Going viral recently is a video seemingly showing a waterfall inside of Salesforce’s downtown San Francisco lobby. Fusion CIS explains how it created the effect on the 106ft by 15ft display wall.
San Francisco creative studio, Obscura Digital contacted Fusion CIS to bring its designs to life. Specialising in dynamic effects, Fusion CIS has more than a decade of experience in film, TV, commercials, games and installations.
“We’ve set oceans raging, parted the Red Sea and exploded helicopters out of the air in blazing glory – all from the comfort of our computer screens,” says Fusion CIS.
“It’s a technically challenging area of visual effects and we’ve spent years honing the art, so we’re a perfect complement to creative studios who focus on other skills. But even with our vast experience, this 106ft waterfall created unique challenges.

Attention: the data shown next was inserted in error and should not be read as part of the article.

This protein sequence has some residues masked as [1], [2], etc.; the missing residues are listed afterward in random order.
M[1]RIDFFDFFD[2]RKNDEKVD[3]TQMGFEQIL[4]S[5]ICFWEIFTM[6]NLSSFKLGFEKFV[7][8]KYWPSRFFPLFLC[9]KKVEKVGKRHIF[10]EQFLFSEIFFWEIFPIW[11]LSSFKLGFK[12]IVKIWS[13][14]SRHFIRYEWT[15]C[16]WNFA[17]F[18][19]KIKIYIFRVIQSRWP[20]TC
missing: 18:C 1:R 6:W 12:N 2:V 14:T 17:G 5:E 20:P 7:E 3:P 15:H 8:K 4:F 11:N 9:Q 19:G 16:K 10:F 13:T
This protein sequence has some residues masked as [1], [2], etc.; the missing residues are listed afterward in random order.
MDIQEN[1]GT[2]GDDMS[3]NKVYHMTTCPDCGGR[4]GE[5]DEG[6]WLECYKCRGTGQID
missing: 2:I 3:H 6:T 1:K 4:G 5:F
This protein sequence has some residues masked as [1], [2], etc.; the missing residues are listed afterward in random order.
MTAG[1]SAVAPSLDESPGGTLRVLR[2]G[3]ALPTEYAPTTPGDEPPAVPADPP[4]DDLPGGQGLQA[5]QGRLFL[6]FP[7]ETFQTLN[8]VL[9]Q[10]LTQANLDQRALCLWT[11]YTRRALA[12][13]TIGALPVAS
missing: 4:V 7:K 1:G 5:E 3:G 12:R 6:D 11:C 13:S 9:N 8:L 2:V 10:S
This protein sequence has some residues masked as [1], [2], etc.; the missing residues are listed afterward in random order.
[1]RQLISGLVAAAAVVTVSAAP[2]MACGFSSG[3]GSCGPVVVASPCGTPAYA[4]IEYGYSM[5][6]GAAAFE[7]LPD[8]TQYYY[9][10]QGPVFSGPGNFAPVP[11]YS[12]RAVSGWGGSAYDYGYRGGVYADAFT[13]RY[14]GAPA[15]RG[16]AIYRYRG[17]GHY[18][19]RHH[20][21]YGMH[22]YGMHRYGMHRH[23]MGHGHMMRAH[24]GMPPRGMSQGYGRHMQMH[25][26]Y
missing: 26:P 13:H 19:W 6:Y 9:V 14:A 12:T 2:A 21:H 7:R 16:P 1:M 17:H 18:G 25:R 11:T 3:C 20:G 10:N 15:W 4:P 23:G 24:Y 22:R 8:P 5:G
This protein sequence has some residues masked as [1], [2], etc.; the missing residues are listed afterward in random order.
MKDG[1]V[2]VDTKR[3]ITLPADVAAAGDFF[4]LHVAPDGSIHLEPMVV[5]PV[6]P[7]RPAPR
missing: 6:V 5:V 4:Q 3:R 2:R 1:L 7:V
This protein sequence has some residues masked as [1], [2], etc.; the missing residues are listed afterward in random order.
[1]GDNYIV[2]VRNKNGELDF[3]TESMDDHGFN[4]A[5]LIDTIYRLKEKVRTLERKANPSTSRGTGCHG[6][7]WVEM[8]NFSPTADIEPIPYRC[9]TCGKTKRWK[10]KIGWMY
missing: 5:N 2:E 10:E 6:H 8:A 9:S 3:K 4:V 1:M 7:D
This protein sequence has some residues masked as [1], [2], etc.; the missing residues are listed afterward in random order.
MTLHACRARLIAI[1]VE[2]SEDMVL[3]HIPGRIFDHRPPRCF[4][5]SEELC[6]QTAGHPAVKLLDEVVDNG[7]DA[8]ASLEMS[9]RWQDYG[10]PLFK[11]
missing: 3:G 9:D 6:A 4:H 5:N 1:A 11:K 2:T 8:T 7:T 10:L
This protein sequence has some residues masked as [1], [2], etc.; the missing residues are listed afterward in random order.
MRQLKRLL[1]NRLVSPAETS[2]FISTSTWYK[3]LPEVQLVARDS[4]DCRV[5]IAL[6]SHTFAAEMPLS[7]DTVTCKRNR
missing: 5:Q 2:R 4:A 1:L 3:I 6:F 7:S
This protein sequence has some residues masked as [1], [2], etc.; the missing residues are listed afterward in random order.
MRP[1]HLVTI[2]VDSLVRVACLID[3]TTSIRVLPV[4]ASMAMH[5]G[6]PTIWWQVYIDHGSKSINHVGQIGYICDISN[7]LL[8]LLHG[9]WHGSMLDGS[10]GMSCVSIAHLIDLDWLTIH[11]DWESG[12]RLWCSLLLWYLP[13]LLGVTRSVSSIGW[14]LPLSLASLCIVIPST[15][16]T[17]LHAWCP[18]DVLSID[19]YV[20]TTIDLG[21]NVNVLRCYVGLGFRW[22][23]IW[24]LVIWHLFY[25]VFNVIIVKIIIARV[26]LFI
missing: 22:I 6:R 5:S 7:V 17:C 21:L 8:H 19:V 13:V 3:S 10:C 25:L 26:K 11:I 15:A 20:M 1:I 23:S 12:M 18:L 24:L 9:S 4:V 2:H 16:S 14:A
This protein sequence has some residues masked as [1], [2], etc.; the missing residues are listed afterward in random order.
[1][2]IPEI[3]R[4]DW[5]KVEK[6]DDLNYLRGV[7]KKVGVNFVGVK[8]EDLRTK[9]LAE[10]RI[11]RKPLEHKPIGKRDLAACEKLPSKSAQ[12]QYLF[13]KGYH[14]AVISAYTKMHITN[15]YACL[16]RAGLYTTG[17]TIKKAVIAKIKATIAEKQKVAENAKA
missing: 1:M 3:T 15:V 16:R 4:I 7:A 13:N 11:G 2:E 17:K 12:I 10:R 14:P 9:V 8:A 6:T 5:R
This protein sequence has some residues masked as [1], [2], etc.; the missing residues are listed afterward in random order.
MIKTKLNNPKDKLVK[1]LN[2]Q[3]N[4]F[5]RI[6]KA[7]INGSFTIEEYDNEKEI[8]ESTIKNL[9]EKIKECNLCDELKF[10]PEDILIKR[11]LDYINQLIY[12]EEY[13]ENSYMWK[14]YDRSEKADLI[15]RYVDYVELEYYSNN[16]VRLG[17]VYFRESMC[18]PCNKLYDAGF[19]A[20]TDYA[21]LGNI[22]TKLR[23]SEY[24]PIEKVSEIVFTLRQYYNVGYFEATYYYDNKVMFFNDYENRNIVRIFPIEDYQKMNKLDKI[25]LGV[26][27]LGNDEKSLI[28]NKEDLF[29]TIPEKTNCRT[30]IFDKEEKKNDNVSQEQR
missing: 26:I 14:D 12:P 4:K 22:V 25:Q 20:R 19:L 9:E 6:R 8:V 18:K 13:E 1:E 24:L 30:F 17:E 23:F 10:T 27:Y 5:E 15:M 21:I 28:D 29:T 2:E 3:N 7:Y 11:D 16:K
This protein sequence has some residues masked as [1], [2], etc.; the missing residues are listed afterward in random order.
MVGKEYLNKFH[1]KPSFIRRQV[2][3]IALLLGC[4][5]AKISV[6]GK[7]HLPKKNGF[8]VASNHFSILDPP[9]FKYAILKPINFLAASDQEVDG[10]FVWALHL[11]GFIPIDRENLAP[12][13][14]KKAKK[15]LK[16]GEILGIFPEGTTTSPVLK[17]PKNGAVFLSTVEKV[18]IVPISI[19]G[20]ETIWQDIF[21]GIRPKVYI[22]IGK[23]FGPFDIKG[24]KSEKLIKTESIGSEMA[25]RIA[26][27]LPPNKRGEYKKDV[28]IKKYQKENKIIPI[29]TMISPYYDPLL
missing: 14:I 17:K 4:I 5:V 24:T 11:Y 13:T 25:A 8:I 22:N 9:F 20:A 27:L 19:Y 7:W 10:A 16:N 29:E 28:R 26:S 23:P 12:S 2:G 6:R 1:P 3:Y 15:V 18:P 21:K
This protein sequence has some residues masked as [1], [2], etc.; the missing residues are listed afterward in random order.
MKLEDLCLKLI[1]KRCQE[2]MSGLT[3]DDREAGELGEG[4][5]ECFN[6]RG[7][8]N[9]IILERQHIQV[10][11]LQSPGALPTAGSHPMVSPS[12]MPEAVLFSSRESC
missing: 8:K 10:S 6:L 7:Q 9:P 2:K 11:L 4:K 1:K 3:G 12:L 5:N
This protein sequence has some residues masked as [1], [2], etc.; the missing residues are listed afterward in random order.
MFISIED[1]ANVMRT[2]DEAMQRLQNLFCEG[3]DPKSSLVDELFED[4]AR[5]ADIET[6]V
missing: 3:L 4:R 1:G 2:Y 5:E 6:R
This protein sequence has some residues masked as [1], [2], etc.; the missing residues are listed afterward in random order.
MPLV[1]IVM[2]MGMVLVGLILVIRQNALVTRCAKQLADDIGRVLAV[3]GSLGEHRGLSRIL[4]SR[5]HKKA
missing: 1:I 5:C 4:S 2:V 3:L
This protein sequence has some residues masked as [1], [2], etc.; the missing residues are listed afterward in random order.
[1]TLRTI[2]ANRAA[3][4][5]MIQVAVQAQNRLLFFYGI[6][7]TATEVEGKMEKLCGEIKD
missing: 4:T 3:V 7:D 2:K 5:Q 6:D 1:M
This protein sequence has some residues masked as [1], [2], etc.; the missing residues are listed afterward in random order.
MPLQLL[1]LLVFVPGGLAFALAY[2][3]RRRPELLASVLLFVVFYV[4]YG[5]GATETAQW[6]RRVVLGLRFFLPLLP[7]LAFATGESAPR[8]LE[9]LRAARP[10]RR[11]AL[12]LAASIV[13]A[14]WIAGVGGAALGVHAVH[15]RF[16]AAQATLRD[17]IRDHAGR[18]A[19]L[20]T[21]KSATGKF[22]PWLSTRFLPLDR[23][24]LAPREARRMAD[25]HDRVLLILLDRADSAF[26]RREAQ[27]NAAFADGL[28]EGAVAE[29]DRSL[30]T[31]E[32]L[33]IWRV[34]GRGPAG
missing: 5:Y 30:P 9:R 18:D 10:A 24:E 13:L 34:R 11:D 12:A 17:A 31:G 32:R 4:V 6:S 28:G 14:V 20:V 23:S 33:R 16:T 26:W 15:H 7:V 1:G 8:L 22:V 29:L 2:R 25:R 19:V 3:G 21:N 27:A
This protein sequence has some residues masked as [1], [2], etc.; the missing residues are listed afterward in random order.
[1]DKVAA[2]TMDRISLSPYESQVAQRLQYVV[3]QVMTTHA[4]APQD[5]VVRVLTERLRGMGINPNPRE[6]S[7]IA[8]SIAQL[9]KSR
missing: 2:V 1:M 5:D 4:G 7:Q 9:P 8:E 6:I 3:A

“It’s one of those ‘awesome, not awesome’ things,” Fusion CIS continues. “The computer-generated waterfall is front and centre. Not background, not part of the scene – it is the scene. That puts intense pressure on the simulation and renders, not to mention the planning/design/creative direction from Obscura.”
On top of that, the huge physical dimension of the display wall – stretching 106t by 15ft – required a massive image size; 8112 x 960 pixels, to be exact.
“Typically we deliver rendered HD images, 1920 x 1080, which for giant VFX (visual effects) elements still means long, grinding simulation and render times,” explains Fusion CIS.
“So this project definitely cranked the bar to new heights. In VFX, the bigger the element the longer the render and the greater the detail you have to pack in to ‘sell it’ as real. So this had to be planned with meticulous care.”